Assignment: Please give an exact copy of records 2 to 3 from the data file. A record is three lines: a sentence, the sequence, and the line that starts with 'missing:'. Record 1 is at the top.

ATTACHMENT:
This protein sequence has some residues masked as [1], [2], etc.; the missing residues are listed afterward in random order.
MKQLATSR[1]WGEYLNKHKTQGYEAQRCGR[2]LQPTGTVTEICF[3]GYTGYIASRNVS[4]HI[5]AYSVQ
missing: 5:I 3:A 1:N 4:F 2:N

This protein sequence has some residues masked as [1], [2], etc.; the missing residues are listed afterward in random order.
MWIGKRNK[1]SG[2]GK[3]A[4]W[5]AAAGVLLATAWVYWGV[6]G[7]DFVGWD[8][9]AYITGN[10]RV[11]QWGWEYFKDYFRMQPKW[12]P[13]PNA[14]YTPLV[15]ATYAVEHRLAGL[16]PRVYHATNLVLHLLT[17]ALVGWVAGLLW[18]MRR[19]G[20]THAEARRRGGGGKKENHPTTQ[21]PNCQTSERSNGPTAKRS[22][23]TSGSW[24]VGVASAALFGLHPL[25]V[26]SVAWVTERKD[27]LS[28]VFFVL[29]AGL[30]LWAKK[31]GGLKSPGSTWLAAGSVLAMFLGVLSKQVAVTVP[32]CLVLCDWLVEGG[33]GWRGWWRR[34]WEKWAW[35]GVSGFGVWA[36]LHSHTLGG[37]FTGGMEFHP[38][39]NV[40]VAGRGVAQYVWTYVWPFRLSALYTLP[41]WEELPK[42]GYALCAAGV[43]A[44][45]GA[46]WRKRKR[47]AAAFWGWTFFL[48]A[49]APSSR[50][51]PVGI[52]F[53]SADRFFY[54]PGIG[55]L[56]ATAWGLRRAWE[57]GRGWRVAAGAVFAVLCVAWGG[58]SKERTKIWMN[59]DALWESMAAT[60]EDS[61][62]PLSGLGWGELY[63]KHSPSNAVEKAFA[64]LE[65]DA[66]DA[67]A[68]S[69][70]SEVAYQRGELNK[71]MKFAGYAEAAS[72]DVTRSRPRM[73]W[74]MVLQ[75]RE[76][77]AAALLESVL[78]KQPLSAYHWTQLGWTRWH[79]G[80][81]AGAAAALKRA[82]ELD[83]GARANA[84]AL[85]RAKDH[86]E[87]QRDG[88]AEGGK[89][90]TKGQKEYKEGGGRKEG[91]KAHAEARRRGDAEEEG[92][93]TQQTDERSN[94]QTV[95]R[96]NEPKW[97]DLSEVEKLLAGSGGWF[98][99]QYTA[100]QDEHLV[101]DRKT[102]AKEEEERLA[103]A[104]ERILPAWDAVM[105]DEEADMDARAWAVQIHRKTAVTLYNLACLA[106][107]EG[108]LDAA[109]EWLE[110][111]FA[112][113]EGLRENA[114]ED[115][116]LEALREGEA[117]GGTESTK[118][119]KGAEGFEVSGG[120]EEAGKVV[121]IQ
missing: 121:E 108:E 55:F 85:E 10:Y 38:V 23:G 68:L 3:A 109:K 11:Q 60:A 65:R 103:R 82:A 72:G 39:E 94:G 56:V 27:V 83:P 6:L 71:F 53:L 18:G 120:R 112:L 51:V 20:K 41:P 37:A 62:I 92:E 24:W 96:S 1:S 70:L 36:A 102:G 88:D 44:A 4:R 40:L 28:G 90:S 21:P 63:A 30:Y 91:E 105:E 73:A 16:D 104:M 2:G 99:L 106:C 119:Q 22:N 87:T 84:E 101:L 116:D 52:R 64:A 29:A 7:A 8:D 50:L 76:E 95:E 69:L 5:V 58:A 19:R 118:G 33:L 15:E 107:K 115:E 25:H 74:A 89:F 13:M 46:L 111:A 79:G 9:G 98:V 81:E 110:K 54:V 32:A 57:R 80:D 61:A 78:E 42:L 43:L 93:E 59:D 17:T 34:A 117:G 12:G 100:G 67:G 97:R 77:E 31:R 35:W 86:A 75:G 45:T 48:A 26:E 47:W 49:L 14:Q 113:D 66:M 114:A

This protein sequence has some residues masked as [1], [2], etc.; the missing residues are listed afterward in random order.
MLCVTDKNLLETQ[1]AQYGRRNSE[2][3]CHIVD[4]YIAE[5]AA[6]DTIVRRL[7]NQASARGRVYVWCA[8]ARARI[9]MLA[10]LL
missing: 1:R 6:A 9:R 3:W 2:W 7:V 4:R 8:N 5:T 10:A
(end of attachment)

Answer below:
This protein sequence has some residues masked as [1], [2], etc.; the missing residues are listed afterward in random order.
MWIGKRNK[1]SG[2]GK[3]A[4]W[5]AAAGVLLATAWVYWGV[6]G[7]DFVGWD[8][9]AYITGN[10]RV[11]QWGWEYFKDYFRMQPKW[12]P[13]PNA[14]YTPLV[15]ATYAVEHRLAGL[16]PRVYHATNLVLHLLT[17]ALVGWVAGLLW[18]MRR[19]G[20]THAEARRRGGGGKKENHPTTQ[21]PNCQTSERSNGPTAKRS[22][23]TSGSW[24]VGVASAALFGLHPL[25]V[26]SVAWVTERKD[27]LS[28]VFFVL[29]AGL[30]LWAKK[31]GGLKSPGSTWLAAGSVLAMFLGVLSKQVAVTVP[32]CLVLCDWLVEGG[33]GWRGWWRR[34]WEKWAW[35]GVSGFGVWA[36]LHSHTLGG[37]FTGGMEFHP[38][39]NV[40]VAGRGVAQYVWTYVWPFRLSALYTLP[41]WEELPK[42]GYALCAAGV[43]A[44][45]GA[46]WRKRKR[47]AAAFWGWTFFL[48]A[49]APSSR[50][51]PVGI[52]F[53]SADRFFY[54]PGIG[55]L[56]ATAWGLRRAWE[57]GRGWRVAAGAVFAVLCVAWGG[58]SKERTKIWMN[59]DALWESMAAT[60]EDS[61][62]PLSGLGWGELY[63]KHSPSNAVEKAFA[64]LE[65]DA[66]DA[67]A[68]S[69][70]SEVAYQRGELNK[71]MKFAGYAEAAS[72]DVTRSRPRM[73]W[74]MVLQ[75]RE[76][77]AAALLESVL[78]KQPLSAYHWTQLGWTRWH[79]G[80][81]AGAAAALKRA[82]ELD[83]GARANA[84]AL[85]RAKDH[86]E[87]QRDG[88]AEGGK[89][90]TKGQKEYKEGGGRKEG[91]KAHAEARRRGDAEEEG[92][93]TQQTDERSN[94]QTV[95]R[96]NEPKW[97]DLSEVEKLLAGSGGWF[98][99]QYTA[100]QDEHLV[101]DRKT[102]AKEEEERLA[103]A[104]ERILPAWDAVM[105]DEEADMDARAWAVQIHRKTAVTLYNLACLA[106][107]EG[108]LDAA[109]EWLE[110][111]FA[112][113]EGLRENA[114]ED[115][116]LEALREGEA[117]GGTESTK[118][119]KGAEGFEVSGG[120]EEAGKVV[121]IQ
missing: 121:E 108:E 55:F 85:E 10:Y 38:V 23:G 68:L 3:A 109:K 11:Q 60:A 65:R 103:R 82:A 72:G 39:E 94:G 56:V 27:V 83:P 6:L 71:F 53:L 18:G 120:R 112:L 51:V 20:K 41:P 37:A 62:I 92:E 24:W 96:S 1:S 70:L 36:A 102:G 88:D 44:A 4:R 40:L 28:G 90:S 21:P 63:A 30:Y 91:E 105:E 73:A 16:D 104:M 2:G 99:L 106:C 119:Q 22:N 87:T 84:E 101:L 116:D 52:R 64:A 29:A 7:A 8:D 50:L 76:E 95:E 69:L 5:V 58:A 19:R 118:G 33:L 15:E 107:K 115:E 25:H 74:A 89:F 13:M 46:L 111:A 79:G 9:G 98:V 81:E 110:K 54:V 32:A 57:R 80:D 61:A 78:E 42:L 43:L 93:E 59:D 17:T 34:A 117:G 12:G 100:G 67:G 97:R 77:E 31:R 35:W 86:A 75:G 45:T 48:A 26:E 47:W 49:L 14:Q 113:D 66:M 114:A

This protein sequence has some residues masked as [1], [2], etc.; the missing residues are listed afterward in random order.
MLCVTDKNLLETQ[1]AQYGRRNSE[2][3]CHIVD[4]YIAE[5]AA[6]DTIVRRL[7]NQASARGRVYVWCA[8]ARARI[9]MLA[10]LL
missing: 1:R 6:A 9:R 3:W 2:W 7:V 4:R 8:N 5:T 10:A